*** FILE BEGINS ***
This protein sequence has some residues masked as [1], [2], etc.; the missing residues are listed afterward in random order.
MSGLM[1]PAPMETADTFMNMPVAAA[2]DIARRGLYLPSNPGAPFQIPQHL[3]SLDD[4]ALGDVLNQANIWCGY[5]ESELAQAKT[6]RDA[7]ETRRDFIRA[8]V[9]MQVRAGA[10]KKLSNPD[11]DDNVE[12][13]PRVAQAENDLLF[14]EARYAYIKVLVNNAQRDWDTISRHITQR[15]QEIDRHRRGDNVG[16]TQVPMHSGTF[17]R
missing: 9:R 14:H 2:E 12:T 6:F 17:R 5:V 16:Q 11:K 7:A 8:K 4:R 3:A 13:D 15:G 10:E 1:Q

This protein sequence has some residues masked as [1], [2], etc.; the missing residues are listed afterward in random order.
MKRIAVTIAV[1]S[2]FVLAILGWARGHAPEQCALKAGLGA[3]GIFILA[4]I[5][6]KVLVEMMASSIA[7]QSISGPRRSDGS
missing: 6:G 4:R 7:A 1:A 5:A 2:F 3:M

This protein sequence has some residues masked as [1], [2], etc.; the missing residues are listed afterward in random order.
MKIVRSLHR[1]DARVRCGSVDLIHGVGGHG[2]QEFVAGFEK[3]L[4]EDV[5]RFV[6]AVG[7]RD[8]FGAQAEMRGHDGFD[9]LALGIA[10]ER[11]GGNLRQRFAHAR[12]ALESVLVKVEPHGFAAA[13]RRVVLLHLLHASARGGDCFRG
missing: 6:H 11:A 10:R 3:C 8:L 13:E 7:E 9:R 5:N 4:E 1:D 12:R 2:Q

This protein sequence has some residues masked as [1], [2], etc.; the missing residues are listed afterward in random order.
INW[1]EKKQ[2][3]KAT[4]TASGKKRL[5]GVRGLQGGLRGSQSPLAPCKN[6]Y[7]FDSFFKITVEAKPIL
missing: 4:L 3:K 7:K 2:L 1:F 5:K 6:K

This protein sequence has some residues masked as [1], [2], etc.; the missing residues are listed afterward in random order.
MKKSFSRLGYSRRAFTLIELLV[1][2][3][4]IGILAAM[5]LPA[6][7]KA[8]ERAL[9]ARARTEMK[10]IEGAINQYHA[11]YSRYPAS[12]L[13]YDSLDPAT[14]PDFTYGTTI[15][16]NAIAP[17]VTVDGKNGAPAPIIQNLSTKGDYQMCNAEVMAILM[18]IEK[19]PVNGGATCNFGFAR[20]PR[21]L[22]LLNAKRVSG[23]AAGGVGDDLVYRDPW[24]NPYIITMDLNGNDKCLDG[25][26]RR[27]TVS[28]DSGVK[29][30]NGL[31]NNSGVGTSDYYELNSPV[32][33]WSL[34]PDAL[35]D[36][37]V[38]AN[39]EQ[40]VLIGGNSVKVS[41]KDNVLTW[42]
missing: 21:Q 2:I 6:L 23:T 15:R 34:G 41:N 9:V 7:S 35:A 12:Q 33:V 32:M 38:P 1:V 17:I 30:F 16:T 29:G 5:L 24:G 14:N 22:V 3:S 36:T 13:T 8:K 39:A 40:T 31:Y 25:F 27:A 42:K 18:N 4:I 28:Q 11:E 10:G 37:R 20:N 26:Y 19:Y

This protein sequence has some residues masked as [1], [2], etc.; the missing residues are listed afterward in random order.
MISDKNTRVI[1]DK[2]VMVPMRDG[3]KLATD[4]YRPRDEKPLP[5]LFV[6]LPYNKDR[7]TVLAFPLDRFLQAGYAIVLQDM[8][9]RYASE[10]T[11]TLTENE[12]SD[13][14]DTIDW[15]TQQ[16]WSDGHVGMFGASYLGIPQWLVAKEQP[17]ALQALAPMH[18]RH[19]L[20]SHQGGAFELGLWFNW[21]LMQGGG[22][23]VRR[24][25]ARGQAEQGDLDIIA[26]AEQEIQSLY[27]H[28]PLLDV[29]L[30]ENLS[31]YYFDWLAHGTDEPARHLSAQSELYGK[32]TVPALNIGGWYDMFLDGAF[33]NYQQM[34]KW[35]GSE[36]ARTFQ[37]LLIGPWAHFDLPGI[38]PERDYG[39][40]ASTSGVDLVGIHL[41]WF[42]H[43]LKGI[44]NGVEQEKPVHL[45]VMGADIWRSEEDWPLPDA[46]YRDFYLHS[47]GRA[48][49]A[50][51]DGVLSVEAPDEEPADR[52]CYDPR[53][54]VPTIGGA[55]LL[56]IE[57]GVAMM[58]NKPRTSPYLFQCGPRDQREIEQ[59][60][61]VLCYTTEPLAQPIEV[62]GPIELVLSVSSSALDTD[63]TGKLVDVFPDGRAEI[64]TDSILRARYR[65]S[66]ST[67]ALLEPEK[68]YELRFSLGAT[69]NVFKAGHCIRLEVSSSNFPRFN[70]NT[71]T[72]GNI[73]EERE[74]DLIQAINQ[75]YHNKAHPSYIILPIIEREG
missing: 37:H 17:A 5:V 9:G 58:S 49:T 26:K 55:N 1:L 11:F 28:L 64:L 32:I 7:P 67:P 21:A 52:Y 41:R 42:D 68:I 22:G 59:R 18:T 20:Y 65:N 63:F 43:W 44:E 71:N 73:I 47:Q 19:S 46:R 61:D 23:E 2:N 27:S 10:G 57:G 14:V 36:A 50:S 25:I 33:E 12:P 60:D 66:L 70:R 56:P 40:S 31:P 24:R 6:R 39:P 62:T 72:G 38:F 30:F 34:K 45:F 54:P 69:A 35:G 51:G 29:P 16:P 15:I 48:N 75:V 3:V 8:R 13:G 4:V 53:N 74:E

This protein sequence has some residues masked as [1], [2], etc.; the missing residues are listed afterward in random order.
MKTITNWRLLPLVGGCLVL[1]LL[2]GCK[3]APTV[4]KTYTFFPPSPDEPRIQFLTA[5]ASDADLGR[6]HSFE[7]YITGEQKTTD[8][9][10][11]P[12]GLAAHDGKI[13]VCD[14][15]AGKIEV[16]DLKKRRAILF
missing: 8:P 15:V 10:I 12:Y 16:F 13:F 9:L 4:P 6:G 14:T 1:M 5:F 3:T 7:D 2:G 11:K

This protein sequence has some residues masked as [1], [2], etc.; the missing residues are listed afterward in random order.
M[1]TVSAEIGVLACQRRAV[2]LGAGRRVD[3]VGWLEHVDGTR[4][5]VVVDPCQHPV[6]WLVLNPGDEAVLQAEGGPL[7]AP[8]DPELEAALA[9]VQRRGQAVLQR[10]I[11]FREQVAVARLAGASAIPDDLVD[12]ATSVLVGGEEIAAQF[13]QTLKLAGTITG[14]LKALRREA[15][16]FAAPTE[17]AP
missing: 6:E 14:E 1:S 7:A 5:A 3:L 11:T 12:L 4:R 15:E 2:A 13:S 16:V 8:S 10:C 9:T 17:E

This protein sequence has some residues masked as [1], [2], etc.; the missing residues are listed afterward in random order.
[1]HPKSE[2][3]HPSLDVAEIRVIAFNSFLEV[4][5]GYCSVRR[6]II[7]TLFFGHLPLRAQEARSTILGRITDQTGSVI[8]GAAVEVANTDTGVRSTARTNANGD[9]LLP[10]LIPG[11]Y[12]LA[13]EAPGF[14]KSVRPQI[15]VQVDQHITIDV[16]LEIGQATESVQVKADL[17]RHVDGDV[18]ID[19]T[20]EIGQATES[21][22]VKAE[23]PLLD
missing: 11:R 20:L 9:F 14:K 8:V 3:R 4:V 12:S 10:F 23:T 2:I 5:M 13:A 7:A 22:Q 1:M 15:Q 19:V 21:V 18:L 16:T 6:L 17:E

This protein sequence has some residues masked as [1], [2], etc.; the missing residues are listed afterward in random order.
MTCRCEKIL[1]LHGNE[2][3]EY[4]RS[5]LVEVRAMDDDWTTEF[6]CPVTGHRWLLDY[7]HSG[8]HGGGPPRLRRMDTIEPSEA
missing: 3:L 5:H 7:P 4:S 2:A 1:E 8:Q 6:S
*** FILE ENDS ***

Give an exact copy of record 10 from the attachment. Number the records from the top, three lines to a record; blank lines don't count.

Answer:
This protein sequence has some residues masked as [1], [2], etc.; the missing residues are listed afterward in random order.
MTCRCEKIL[1]LHGNE[2][3]EY[4]RS[5]LVEVRAMDDDWTTEF[6]CPVTGHRWLLDY[7]HSG[8]HGGGPPRLRRMDTIEPSEA
missing: 3:L 5:H 7:P 4:S 2:A 1:E 8:Q 6:S